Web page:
That said, it wasn’t really doing much different or unique from this genre. While I definitely enjoyed it more than, say, “Every Last Lie” or “Into The Water”, it didn’t blow me away as some other thrillers this year have (“Everything You Want Me To Be”, anyone?). Josie wasn’t as large a mess as these kins of protagonists can be, which was incredibly refreshing, but Lanie was REALLY hard to take at times just because she very much WAS a huge, honking trainwreck. I’m relieved that the book wasn’t from her POV, because I’m pretty sure I couldn’t take that. None of the characters, however, really stood out as more than pretty standard players in this kind of book (the dutiful boyfriend, the ex who caused you pain, the uptight female relative). I had been hoping that there would be a little bit of experimentation with these tropes, but alas, it wasn’t to be.

But run of the mill characters and kind of easy to see ending aside, I really did have a fun time reading “Are You Sleeping”. Given that the holiday season is basically upon us and travel may be in some of your futures, I would definitely recommend this book for a long plane ride, a road trip, or just reading in the coziness of your home as the weather turns colder. But don’t let it shame you from listening to your favorite true crime podcast, okay? ( )
  thelibraryladies | Jan 5, 2018 |
"Twisty psychological thriller" - I don't think so. "Boring" would be a better way to describe this book. The only truly interesting character, Lanie, who is spectacularly crazy, should have been the central focus, and then maybe the story would have been appealing. Not recommended. ( )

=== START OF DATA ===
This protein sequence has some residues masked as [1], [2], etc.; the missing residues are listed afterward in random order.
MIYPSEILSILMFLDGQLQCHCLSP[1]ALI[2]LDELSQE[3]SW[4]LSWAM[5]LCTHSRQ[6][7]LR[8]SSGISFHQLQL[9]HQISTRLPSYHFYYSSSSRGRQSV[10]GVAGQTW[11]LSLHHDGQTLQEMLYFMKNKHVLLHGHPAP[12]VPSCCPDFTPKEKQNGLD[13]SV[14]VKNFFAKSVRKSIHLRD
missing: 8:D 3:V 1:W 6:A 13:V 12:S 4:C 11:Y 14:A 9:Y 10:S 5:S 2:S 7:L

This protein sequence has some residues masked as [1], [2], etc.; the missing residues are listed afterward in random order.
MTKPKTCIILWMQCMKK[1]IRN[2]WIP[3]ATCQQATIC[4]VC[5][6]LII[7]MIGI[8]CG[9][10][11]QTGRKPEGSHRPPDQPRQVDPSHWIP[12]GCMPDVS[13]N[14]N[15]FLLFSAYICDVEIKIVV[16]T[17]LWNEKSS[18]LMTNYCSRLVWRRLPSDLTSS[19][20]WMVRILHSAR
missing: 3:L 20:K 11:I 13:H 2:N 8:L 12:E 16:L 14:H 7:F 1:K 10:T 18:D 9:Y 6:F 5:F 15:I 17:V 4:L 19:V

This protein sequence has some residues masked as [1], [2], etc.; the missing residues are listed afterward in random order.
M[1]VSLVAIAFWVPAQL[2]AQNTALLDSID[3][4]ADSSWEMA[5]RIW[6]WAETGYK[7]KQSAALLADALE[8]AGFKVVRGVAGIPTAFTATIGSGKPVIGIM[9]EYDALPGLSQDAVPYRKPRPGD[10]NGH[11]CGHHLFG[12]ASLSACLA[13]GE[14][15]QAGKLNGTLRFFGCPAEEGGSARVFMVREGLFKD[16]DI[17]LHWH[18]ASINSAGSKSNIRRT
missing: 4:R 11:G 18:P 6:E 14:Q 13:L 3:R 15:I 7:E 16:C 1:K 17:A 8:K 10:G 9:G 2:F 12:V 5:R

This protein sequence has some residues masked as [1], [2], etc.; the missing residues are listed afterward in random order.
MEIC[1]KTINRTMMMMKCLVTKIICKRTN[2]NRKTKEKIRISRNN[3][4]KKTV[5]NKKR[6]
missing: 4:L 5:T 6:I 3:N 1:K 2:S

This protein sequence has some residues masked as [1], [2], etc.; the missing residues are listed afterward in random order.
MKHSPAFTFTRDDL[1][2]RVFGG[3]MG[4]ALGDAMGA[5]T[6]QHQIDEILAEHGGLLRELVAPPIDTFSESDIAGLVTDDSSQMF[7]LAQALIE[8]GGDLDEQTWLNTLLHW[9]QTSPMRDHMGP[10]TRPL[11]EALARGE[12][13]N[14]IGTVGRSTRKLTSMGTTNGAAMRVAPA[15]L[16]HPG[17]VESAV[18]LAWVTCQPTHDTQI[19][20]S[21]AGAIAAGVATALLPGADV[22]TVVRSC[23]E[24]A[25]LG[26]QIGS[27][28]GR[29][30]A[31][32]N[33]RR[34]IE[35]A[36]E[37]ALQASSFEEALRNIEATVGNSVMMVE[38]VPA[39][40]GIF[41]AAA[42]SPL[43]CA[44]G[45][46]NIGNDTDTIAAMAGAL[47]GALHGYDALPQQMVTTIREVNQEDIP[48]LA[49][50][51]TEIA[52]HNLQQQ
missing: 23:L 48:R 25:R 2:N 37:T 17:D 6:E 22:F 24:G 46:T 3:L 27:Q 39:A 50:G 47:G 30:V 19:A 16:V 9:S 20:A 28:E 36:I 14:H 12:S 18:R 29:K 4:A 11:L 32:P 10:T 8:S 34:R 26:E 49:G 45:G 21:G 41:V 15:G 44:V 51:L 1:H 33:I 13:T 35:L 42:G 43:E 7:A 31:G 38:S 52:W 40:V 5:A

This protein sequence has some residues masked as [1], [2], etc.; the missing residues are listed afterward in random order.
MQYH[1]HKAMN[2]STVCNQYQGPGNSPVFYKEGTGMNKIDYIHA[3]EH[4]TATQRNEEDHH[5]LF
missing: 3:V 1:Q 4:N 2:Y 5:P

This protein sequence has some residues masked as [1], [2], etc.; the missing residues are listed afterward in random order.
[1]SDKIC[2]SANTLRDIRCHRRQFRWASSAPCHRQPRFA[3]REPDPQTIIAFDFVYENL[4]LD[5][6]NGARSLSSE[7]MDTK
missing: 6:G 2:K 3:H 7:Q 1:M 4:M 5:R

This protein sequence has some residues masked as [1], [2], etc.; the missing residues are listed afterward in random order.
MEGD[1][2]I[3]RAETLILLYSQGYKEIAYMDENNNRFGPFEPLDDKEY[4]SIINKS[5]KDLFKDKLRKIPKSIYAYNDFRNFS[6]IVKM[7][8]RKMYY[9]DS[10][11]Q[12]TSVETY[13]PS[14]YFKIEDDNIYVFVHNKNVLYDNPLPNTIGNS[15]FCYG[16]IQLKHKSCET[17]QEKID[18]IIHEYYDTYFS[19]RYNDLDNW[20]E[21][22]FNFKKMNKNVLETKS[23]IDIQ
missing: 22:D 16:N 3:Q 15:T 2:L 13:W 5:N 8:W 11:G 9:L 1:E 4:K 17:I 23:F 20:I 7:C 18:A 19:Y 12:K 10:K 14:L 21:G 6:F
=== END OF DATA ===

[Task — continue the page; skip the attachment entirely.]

flourgirl49 | Jan 1, 2018 |
The basics: When Reconsidered, a podcast examining the murder of Charles Buhrman, becomes a huge hit, it sends many lives into chaos, including his daughter, Josie, who has done all she can to distance herself from the family after his murder.

My thoughts: Although I didn't love it as much as some people, I was caught up in the podcast Serial several years ago. That podcast inspired the fictional podcast in this novel. Josie narrates this novel, but her narration is intermixed with podcast transcripts, Reddit forums, and Tweets. As a narrator, Josie is frustrating at times. She's not necessarily unreliable, but she doesn't share all she knows (and to do so would ruin much of the suspense.) As a reader, I know I see situations differently when I'm reading a book and looking for clues than I would if it were my life, but it can still be a frustrating experience.

I knew very little about this novel going into it, and I think that's best. As we learn more about Josie and her past, it puts a very human face on pop cultural true crime obsession. In that sense, this novel is partially social commentary and partially an engaging mystery.

Favorite passage: "The truth is never complicated. It’s just the truth. Circumstances may be complicated, but the truth is always black and white."

The verdict: I enjoyed the mixed media elements of this novel the most. The mystery itself was underwhelming at times, but the premise as clever enough to elevate this novel. It's a fun, fast-paced reading experience, but the payoff wasn't as big as I hoped. ( )
  nomadreader | Nov 21, 2017 |
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A "psychological thriller about a mega-hit podcast that reopens a long-closed murder case--and threatens to unravel the carefully constructed life of the victim's daughter"--